We’ve had a go, and it’s a cute and very playable (if not particularly special) little platformer, well worth playing, and well worth registering your interest in owning, as if enough interest is shown the game may be released in full as a cartridge or an online download.

News: Takashi Miike’s Yakuza

2006_08_16_ryu.jpgDespite unfortunately having to dub the English language version of Ryu Ga Gotoku to make Sony happy, and compounding the problem by wasting their money on celebrity voice talent, Sega have at least done the right thing by subtitling and releasing the Japanese promo movie for Ryu Ga Gotoku on the (European) Yakuza website.

Little to no fanfare about the movie is available on the site, but the film was originally available in two parts as Ryû ga gotoku – jissha-ban on Famitsu’s website (we can’t seem to find it now, though*), and listed Takashi Miike, the director of Ichi the Killer, Audition, and so on, as “Integration Director”, with the director listed as Takeshi Miyasaka, the director of several V-Cinema Yakuza flicks.

Only the first part (of four) has been posted so far, it plays in a tiny little window, and is as resolutely uncommercial as anything Miike has ever put his name to. Which is strange, because it’s a promo movie! It’s got some cheap looking blood and violence in it, too, so ask your parents first!

*EDIT: Apparently the Ryu ga Gotoku promo was taken off of Famitsu’s website on as Sega decided to sell it in on DVD in Japan for 4,935 yen. Thanks to Redlightning.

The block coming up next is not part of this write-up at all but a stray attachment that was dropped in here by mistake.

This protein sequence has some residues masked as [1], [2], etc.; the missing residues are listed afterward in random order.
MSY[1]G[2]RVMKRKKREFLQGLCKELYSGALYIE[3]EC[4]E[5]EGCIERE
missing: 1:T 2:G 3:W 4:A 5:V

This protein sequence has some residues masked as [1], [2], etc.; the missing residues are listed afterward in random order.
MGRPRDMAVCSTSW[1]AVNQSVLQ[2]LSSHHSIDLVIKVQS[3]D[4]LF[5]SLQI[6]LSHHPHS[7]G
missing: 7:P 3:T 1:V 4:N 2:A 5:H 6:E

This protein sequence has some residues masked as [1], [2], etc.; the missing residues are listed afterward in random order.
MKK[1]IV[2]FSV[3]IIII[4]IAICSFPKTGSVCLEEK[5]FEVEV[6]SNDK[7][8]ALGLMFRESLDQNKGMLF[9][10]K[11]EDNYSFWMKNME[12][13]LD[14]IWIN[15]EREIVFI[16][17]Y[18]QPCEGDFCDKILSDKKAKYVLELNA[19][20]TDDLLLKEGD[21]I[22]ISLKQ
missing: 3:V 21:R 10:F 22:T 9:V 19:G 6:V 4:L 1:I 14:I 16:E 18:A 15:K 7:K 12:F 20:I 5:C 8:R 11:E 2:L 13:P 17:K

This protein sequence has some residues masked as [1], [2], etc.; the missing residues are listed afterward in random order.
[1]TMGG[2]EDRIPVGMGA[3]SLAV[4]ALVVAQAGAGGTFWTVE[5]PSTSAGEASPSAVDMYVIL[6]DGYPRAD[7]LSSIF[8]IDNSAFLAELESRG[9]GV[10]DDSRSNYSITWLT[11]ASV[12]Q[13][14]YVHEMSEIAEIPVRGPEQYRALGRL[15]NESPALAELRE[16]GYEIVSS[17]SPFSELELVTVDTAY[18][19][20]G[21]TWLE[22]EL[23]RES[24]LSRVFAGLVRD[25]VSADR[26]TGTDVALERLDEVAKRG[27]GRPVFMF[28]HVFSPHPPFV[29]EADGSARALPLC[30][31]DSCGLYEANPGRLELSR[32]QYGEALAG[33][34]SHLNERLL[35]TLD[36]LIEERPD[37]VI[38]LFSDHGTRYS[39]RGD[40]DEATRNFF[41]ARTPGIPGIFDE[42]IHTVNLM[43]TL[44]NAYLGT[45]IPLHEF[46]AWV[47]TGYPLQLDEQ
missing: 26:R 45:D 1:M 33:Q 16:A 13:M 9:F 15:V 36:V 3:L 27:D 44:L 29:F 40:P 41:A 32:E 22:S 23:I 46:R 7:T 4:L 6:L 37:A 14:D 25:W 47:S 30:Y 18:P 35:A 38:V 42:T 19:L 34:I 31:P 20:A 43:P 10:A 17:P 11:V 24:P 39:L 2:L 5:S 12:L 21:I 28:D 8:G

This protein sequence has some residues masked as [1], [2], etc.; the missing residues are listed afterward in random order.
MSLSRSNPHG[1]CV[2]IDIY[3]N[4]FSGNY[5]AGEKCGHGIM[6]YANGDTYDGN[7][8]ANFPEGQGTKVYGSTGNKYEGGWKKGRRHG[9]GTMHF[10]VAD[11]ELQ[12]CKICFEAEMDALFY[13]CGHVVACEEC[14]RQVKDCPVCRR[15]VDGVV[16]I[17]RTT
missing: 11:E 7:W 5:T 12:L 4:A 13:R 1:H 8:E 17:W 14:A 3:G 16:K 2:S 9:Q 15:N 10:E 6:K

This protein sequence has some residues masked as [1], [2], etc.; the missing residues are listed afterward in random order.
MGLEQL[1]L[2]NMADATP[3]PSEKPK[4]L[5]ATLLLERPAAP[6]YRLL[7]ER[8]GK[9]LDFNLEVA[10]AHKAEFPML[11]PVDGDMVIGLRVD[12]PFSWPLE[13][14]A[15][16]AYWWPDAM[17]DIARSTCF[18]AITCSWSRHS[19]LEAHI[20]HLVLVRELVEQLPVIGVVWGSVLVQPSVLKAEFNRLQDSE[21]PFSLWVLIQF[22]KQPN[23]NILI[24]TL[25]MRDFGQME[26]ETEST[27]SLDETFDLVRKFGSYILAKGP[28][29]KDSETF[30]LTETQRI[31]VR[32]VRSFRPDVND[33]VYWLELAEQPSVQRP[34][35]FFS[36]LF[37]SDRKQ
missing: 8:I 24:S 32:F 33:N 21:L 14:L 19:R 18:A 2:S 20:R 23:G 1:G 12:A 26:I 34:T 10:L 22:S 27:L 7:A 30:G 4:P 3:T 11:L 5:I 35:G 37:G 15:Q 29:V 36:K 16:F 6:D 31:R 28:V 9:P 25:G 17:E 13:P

Competition: Retro Remakes 2006 Big Competition

2006_6_2_retro.jpgAfter the sterling success of 2005’s One Switch competition, where the aim was to make an original game or remake playable with one button (creating some excellent titles such as Sky Puppy and Strange Attractors) there’s a new Retro Remakes competition for 2006. This year’s competition has the request:

“Good remakes of good games that anyone can play, regardless of their ability”

That initially sounds simple, but becomes a bit more complex when you think of varying abilities of people who play games, but you’ll have to do your best if you want you win one of the amazing prizes (there’s a total prize fund over £4000). There’s a list of games already entered and a competiton forum, including an invaluable Top Ten Accessible Features Wish List which is something all developers should be forced to read, really.

Download: Toronto Game Jam 2006

2006_05_02_bubblething.jpgWell, the Toronto Indie Game Development Jam, a competition to create a video game in three days, has been and gone (it was during the weekend before E3). The results are now online though, and my favourite by far is Bubble Thing by Jonathan Mak, a strange sort of reverse take on Asteroids. <Brandon’s note: The official site for that game is here, and the author tells us there are mac and linux-x86 versions, too.>

If that’s not your cup of (carbonated) tea, then you might fancy the bullet hell of Zi-Xiao Liang’s Super Hamster Air Combat.

Download: Sensible Soccer 2006 Demo

2006_6_2_sensi.jpgJust in time for the World Cup, Codemasters have released a PC demo of Sensible Soccer 2006, the much awaited return of the beloved Sensible Soccer franchise. Now in 3d with bobblehead technology, it’s worth a playthrough if you have any fond memories of the original. No confirmed u.s. release date, but the europeans are getting it in 7 days, the lucky so-and-sos. A direct download of the title is available here (requires registration) so you’re better off getting the torrent from the lovely chaps at eurogamer.net.

Top Tip: When installing, choose the language of the team that you want to play as. So french, if you want to see Zidane’s cute wee bald spot.